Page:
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From the creators of the Caldecott Honor Book Song of the Water Boatman and Other Pond Poems comes a celebration of ubiquitous life forms among us. Newbery Honor-winning poet Joyce Sidman presents another unusual blend of fine poetry and fascinating science illustrated in exquisite hand-colored linocuts by Caldecott Honor artist Beckie Prange.
Ubiquitous (yoo-bik-wi-tuhs): Something that is (or seems to be) everywhere at the same time.
Why is the beetle, born 265 million years ago, still with us today? (Because its wings mutated and hardened). How did the gecko survive 160 million years? (By becoming nocturnal and developing sticky toe pads.) How did the shark and the crow and the tiny ant survive millions and millions of years? When 99 percent of all life forms on earth have become extinct, why do some survive? And survive not just in one place, but in many places: in deserts, in ice, in lakes and puddles, inside houses and forest and farmland? Just how do they become ubiquitous?
About the Author
The Newbery Honor winner and Sibert Medalist Joyce Sidman is today's foremost nature poet for children. Accolades for her books include two Caldecott Honors, a Lee Bennet Hopkins Award, winner of the Claudia Lews Award, and many stars and best of lists. For her award-winning body of work, she won the Award for Excellence in Poetry for Children. She lives in Wayzata, Minnesota. Visit www.joycesidman.com
Beckie Prange lives in Ely, Minnesota. Her first book received a Caldecott Honor.
"The creators of the Caldecott Honor Book Song of the Waterboatman and Other Pond Poems (2005) offer another winning blend of poetry, science, and art in this picture-book collection that celebrates the Earth’s most resilient and long-lived species."—Booklist, starred review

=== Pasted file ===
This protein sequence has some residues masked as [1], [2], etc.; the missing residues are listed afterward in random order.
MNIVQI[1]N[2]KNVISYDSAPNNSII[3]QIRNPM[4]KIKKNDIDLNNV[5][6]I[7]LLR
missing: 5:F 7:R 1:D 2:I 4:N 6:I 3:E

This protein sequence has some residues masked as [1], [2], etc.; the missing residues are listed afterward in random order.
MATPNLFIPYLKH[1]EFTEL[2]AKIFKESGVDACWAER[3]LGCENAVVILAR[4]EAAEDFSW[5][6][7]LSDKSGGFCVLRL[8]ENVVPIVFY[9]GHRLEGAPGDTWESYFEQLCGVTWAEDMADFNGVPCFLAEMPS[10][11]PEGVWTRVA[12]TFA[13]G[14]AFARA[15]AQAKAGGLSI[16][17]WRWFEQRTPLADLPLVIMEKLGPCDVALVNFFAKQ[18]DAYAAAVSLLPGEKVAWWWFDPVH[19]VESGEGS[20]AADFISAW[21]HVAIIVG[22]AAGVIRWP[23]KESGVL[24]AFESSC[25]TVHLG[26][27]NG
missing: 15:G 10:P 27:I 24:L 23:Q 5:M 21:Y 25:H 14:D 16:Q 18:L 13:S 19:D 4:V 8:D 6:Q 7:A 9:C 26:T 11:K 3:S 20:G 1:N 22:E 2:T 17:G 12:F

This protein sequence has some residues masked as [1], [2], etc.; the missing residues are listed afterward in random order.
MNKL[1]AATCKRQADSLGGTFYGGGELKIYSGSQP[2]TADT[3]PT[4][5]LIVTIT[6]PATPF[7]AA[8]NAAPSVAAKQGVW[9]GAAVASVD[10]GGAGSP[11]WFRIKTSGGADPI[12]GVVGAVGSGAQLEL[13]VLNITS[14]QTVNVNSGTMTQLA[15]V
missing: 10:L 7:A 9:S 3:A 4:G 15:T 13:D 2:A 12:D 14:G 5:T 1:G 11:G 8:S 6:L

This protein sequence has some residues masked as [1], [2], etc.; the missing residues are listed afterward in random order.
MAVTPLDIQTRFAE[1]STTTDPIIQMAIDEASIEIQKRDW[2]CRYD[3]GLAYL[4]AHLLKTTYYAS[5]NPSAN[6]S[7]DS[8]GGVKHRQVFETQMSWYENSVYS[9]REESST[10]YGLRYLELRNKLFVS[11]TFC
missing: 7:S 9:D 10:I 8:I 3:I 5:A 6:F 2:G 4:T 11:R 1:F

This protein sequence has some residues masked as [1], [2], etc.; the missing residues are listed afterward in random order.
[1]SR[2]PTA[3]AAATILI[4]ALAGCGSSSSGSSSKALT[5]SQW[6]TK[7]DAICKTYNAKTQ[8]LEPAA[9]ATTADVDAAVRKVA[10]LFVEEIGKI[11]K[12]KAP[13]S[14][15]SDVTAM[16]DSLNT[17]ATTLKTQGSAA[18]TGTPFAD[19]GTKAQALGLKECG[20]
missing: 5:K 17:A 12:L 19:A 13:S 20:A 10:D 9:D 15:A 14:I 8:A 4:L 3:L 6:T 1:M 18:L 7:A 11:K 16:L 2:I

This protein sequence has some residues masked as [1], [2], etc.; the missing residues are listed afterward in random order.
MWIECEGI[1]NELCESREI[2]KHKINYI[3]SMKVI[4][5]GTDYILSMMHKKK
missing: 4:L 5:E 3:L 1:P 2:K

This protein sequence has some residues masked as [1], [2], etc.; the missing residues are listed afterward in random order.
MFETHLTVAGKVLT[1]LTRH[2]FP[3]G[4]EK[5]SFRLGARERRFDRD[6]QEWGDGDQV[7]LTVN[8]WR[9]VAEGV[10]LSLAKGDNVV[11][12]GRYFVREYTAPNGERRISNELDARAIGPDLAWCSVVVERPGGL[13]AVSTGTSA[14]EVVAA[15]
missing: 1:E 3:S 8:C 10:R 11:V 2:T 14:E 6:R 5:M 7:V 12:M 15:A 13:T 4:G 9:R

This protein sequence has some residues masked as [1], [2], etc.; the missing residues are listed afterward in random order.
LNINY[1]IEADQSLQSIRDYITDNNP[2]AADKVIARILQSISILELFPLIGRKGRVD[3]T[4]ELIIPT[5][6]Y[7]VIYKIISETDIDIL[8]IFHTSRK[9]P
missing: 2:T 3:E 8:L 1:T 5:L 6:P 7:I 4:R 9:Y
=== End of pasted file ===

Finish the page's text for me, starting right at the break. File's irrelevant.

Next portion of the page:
"The team behind the Caldecott-Honor winning Song of the Water Boatman pays tribute to biologically successful species—from mollusks and lichens to dandelions and sharks—in poems that appear in order of each animal's first appearance on earth (a striking, mazelike time line puts the billions of years into perspective)...Fascinating factual information appears on each page; the graceful integration of science and art results in a celebratory story of survival."—Publishers Weekly, starred review
"This volume of beautifully illustrated poems investigates the natural world, from the single-celled bacteria and diatom to the ever-present ant and dandelion. Well-researched science facts are paired with vivid poems to describe how these very special life-forms avoided extinction to become nature’s survivors...From the depiction of ant tunnels to the surprising perspective of blades of grass, the bold and colorful linocuts are incredibly detailed and successfully capture the essence of each creature as part of its larger environment. A delightful feast for the eyes, ears, and mind."—School Library Journal, starred review
"Sidman delights with another gorgeous collection of poems celebrating the natural world, this time focusing on species remarkable for their ability to adapt and thrive in an often-harsh world...The text is accompanied and frequently surrounded by Prange’s arresting linocuts hand-colored with watercolor. Vibrant and compelling, the illustrations help create and sustain the sense of wonder that makes this collection truly special. Occupying the endpapers is an eye-opening timeline that marks the appearance of each species on a coiled string that strikingly dramatizes the long march of life on Earth. Lovely."—Kirkus, starred review
"From the creators of Song of the Water Boatman & Other Pond Poems
(rev. 5/05), fourteen additional deft poems extended by background information and entrancing illustrations...Prange drenches her bold linocuts in vivid watercolor-the translucent underside of a wave, a gorgeous sunset over a pack of ever-more-ubiquitous coyotes. She's master of both the precisely observed (dandelions from bud to seeds aloft) and the accurate impression (crows conversing)."—Horn Book
, starred review
"It's a true collaboration. There's a back and forth to this book that you don't always feel in collections of poetry....It's certainly a beautiful book....Hold on to it."—Betsy Bird, Fuse #8